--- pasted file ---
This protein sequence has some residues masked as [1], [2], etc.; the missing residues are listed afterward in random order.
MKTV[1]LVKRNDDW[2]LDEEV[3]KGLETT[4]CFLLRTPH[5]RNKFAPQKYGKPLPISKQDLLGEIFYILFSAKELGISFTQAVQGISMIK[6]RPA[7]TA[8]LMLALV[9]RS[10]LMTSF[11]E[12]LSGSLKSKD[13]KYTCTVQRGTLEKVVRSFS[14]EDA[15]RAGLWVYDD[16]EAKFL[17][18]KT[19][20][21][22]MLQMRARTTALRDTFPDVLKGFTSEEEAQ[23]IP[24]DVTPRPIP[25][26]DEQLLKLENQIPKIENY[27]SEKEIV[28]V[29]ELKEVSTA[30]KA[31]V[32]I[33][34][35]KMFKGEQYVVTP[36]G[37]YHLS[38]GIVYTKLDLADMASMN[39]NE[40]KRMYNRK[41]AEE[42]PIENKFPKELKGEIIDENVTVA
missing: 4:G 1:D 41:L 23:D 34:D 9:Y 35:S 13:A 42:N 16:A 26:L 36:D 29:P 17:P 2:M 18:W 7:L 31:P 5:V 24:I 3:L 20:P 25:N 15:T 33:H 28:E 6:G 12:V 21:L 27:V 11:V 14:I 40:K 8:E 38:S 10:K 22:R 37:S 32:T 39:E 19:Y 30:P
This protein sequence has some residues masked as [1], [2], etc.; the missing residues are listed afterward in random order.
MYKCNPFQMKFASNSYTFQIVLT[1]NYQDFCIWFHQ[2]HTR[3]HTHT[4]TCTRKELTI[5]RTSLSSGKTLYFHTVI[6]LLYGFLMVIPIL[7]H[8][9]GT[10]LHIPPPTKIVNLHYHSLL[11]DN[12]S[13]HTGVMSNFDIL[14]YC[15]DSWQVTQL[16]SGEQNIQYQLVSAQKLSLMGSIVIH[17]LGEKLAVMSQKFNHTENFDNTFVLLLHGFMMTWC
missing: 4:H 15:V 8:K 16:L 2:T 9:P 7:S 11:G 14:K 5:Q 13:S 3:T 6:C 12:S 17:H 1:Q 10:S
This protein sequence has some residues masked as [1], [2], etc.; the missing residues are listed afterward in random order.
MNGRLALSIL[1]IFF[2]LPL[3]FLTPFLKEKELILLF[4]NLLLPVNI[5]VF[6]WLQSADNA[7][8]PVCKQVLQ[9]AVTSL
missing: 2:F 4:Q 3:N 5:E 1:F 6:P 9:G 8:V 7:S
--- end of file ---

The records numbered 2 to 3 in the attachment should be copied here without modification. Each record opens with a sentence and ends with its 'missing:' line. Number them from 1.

This protein sequence has some residues masked as [1], [2], etc.; the missing residues are listed afterward in random order.
MYKCNPFQMKFASNSYTFQIVLT[1]NYQDFCIWFHQ[2]HTR[3]HTHT[4]TCTRKELTI[5]RTSLSSGKTLYFHTVI[6]LLYGFLMVIPIL[7]H[8][9]GT[10]LHIPPPTKIVNLHYHSLL[11]DN[12]S[13]HTGVMSNFDIL[14]YC[15]DSWQVTQL[16]SGEQNIQYQLVSAQKLSLMGSIVIH[17]LGEKLAVMSQKFNHTENFDNTFVLLLHGFMMTWC
missing: 4:H 15:V 8:K 16:L 2:T 9:P 7:S 11:G 14:K 5:Q 13:S 3:T 6:C 12:S 17:H 1:Q 10:S
This protein sequence has some residues masked as [1], [2], etc.; the missing residues are listed afterward in random order.
MNGRLALSIL[1]IFF[2]LPL[3]FLTPFLKEKELILLF[4]NLLLPVNI[5]VF[6]WLQSADNA[7][8]PVCKQVLQ[9]AVTSL
missing: 2:F 4:Q 3:N 5:E 1:F 6:P 9:G 8:V 7:S